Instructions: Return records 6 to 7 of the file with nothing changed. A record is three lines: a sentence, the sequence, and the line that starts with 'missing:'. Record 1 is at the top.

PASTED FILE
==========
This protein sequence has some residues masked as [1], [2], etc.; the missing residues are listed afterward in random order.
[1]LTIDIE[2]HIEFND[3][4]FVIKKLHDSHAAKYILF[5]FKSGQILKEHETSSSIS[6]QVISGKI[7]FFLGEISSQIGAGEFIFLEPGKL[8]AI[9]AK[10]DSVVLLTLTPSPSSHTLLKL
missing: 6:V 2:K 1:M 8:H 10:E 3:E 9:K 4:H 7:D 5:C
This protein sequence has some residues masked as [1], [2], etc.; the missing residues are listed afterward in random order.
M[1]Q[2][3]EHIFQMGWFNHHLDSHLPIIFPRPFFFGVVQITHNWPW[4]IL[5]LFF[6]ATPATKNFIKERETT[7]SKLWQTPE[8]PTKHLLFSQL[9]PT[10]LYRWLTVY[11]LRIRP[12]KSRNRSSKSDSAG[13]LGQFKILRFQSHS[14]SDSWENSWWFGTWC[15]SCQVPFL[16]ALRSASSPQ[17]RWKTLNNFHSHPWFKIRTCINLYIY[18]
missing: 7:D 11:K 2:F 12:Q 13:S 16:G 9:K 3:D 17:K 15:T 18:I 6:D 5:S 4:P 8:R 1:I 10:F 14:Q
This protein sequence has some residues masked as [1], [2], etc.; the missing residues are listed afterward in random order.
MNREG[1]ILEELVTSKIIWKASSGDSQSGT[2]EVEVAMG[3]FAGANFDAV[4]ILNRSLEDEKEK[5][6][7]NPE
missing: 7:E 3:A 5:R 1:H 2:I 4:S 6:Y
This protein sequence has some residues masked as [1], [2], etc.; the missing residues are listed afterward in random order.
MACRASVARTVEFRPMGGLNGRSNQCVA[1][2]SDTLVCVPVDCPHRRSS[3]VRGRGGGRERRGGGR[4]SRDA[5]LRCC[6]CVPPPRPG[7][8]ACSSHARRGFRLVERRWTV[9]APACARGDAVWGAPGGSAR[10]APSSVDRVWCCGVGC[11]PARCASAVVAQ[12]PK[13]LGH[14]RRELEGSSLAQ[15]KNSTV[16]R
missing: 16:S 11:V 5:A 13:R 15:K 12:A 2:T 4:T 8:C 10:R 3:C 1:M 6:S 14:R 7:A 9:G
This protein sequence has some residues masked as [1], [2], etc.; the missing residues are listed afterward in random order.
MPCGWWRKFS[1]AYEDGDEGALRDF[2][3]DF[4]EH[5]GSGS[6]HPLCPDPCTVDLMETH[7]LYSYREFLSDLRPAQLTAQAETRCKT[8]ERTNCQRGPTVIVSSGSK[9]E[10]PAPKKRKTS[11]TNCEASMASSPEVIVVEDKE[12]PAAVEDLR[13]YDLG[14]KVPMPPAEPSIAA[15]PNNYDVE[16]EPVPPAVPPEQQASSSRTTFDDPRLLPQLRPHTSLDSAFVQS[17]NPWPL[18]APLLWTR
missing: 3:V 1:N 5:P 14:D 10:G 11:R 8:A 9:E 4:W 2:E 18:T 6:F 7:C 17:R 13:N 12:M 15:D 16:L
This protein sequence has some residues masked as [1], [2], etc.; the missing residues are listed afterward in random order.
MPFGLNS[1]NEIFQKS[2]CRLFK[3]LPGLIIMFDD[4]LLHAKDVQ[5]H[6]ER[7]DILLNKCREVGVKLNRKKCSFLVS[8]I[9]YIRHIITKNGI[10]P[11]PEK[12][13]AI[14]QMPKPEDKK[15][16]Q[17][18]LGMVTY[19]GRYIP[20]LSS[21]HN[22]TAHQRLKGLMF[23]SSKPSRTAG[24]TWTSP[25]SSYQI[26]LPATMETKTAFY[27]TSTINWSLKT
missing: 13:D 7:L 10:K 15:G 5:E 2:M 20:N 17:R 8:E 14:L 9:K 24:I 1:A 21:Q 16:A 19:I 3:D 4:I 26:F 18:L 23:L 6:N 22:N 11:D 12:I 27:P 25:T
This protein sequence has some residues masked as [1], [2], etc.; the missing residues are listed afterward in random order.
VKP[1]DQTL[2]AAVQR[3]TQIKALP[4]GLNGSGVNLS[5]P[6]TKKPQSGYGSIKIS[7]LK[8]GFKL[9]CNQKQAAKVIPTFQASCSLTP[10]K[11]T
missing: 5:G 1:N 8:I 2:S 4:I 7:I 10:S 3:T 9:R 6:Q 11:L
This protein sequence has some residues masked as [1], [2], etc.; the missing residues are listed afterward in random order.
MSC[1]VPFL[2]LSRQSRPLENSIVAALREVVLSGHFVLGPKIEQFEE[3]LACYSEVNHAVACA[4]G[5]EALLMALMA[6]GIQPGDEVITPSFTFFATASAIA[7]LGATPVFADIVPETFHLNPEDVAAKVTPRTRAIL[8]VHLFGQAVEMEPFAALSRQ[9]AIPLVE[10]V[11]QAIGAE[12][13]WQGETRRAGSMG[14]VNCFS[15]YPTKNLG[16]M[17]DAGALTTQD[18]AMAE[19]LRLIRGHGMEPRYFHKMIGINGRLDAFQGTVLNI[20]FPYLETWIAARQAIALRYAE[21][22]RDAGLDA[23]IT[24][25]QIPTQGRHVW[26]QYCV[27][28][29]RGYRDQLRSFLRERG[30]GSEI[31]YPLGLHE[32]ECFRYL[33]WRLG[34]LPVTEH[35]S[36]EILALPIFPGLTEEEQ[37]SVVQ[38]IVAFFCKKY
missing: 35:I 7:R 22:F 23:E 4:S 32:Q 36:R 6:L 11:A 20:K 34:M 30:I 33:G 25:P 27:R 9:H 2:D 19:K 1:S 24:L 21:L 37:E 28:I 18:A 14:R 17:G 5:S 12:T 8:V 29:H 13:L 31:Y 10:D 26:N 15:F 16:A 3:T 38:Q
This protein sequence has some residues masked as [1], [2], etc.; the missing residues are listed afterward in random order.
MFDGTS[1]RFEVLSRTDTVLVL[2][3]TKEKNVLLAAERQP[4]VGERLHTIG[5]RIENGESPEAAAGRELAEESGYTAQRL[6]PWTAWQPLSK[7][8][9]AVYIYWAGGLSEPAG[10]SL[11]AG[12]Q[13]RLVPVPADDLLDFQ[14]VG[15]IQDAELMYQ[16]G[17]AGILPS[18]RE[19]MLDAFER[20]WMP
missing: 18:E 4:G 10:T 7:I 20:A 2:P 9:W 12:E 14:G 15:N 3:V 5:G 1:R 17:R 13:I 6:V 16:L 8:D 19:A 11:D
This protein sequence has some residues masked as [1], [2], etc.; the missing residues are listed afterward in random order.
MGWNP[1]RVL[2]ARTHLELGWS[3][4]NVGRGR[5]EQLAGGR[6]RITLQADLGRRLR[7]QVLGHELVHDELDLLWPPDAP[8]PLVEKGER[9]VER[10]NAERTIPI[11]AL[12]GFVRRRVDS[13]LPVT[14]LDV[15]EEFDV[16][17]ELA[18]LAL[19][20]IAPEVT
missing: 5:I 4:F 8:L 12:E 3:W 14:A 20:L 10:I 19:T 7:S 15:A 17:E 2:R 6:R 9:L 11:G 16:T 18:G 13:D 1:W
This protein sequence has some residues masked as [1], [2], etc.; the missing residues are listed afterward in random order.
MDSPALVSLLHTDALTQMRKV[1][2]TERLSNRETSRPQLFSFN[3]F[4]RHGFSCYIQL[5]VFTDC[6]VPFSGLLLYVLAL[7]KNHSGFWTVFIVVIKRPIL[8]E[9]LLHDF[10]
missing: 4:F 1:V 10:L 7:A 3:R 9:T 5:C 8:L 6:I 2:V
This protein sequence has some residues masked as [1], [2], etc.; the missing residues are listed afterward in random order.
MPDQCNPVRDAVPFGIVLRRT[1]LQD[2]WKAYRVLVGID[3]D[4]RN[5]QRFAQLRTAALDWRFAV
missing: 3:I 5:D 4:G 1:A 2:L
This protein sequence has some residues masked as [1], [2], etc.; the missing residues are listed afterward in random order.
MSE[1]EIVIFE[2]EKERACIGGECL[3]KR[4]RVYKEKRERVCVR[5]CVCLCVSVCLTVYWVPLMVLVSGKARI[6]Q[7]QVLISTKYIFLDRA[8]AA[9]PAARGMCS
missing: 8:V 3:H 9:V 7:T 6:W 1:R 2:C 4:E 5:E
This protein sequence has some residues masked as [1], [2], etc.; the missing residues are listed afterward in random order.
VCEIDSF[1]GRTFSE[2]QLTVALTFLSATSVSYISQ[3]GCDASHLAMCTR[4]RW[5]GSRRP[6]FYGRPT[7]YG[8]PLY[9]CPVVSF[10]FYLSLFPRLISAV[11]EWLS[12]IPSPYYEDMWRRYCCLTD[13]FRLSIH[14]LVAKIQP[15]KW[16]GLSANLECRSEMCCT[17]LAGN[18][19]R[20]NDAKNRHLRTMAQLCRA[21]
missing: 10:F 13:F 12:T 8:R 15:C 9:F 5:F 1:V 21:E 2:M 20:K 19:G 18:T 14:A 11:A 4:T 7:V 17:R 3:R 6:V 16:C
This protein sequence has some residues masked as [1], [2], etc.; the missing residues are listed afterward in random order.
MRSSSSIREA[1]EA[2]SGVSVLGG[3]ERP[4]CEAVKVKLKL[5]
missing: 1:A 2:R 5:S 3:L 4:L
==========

This protein sequence has some residues masked as [1], [2], etc.; the missing residues are listed afterward in random order.
MPFGLNS[1]NEIFQKS[2]CRLFK[3]LPGLIIMFDD[4]LLHAKDVQ[5]H[6]ER[7]DILLNKCREVGVKLNRKKCSFLVS[8]I[9]YIRHIITKNGI[10]P[11]PEK[12][13]AI[14]QMPKPEDKK[15][16]Q[17][18]LGMVTY[19]GRYIP[20]LSS[21]HN[22]TAHQRLKGLMF[23]SSKPSRTAG[24]TWTSP[25]SSYQI[26]LPATMETKTAFY[27]TSTINWSLKT
missing: 13:D 7:L 10:K 15:G 5:E 2:M 20:N 17:R 8:E 14:L 9:K 24:I 1:A 21:Q 16:A 19:I 3:D 4:I 26:F 18:L 23:L 6:N 22:N 11:D 12:I 27:P 25:T
This protein sequence has some residues masked as [1], [2], etc.; the missing residues are listed afterward in random order.
VKP[1]DQTL[2]AAVQR[3]TQIKALP[4]GLNGSGVNLS[5]P[6]TKKPQSGYGSIKIS[7]LK[8]GFKL[9]CNQKQAAKVIPTFQASCSLTP[10]K[11]T
missing: 5:G 1:N 8:I 2:S 4:I 7:I 10:S 3:T 9:R 6:Q 11:L